distinctly-labeled substring in the resulting SimpleScalar.

When rendering title, in output context HTML_PCDATA, "<h1>Hello
":ALWAYS_SAFE is output without sanitization because it is safe for any
context (ALWAYS_SAFE).  It is parsed to determine the new context of the
output buffer, HTML_PCDATA in this case.
"javascript:/<script>...</script>":UNSAFE is HTML-escaped to make it
safe for HTML_PCDATA context, leaving the output buffer context
unchanged (HTML_PCDATA).  And, "</h1>":ALWAYS_SAFE is output without
sanitization because it is safe for any context.  After parsing, the the
output buffer is determined to be in HTML_PCDATA context once again.

Moving on to "${link}", "<a href='":ALWAYS_SAFE is output without
sanitization because it is safe for any context.  After parsing the
string, the output buffer context is determined to be
NORMAL_URI_SINGLE_QUOTE_START.  In NORMAL_URI_SINGLE_QUOTE_START
context, if the protocol scheme is not known to be safe, the value is
transformed into an innocuous URI.  Otherwise, any characters which
could allow the value to break out of the attribute are HTML-escaped.
Because "javascript:/<script>...</script>":UNSAFE does not begin with a
known-safe protocol scheme, it is transformed to the innocuous URI
"#zSoyz".  After parsing the result, the output buffer is determined to
be in NORMAL_URI_SINGLE_QUOTE_FRAGMENT context.  Lastly,
"'></a>":ALWAYS_SAFE is output without escaping because it is always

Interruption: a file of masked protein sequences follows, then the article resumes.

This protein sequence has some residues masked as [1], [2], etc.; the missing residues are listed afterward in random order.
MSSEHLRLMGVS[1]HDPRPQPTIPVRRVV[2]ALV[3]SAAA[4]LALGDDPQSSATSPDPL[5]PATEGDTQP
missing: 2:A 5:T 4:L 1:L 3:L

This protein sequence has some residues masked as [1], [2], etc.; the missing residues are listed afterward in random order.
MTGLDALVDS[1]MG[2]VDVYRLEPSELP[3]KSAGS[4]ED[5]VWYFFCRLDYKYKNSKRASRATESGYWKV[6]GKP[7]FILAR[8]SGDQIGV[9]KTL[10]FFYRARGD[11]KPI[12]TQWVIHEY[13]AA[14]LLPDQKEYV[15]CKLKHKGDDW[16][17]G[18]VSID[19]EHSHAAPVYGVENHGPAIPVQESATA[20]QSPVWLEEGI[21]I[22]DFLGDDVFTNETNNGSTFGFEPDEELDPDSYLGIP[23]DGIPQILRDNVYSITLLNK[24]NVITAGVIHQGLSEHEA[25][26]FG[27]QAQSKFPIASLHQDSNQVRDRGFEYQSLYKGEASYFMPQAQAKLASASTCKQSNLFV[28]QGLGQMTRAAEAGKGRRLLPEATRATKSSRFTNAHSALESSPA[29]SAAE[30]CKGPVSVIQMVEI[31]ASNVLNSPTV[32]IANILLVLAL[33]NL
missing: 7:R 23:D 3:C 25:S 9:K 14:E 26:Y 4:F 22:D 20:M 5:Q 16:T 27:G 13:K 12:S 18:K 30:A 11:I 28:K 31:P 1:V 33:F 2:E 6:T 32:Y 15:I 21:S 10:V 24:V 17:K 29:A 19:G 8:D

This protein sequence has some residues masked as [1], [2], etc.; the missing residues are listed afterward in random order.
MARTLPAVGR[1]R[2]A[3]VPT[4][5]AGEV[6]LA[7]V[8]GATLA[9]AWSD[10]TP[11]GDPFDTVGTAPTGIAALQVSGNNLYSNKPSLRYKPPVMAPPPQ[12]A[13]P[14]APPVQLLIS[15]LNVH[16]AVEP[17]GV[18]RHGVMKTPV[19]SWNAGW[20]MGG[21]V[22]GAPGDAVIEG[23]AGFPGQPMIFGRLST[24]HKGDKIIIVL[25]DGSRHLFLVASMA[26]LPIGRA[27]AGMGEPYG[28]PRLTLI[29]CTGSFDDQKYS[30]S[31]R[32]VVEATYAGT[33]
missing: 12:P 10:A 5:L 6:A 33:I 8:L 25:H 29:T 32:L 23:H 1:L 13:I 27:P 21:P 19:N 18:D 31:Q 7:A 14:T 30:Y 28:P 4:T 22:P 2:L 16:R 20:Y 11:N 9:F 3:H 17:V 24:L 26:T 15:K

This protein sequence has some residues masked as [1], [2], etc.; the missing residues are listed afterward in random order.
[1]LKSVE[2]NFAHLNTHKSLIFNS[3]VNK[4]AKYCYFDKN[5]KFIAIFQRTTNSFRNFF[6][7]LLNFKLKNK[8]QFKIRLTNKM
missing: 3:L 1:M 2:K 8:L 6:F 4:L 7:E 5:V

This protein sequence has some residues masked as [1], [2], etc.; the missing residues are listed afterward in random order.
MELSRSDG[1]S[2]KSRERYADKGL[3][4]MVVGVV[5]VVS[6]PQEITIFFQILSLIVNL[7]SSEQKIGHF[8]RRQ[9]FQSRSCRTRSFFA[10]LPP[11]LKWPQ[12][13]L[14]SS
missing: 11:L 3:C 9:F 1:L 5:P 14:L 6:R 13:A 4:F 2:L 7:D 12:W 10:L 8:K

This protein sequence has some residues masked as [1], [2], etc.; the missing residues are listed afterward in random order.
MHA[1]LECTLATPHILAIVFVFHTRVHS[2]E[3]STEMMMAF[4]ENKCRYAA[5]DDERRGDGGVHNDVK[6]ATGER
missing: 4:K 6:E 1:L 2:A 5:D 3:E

safe, parsing determines that the output buffer in HTML_PCDATA context.

By delaying sanitization until output, we can ensure that any data that
has not been sanitized correctly for the context where it appears can be
sanitized specifically for that context.

> What marks a value to be trusted or untrusted in your solution?

By default, all values appearing in any template (i.e. static values
written by a template author) and all dynamic values computed only from
static values are considered trusted.  They are labeled ALWAYS_SAFE and
will not be sanitized.

All values coming from the data model are considered untrusted because
they may have been specified by an attacker.  They are labeled UNSAFE by
default.  If values in the data model have been sanitized in some way by
the application or are known to be trusted, when the value is added to
the data model it can be labeled explicitly.  Conversely, the template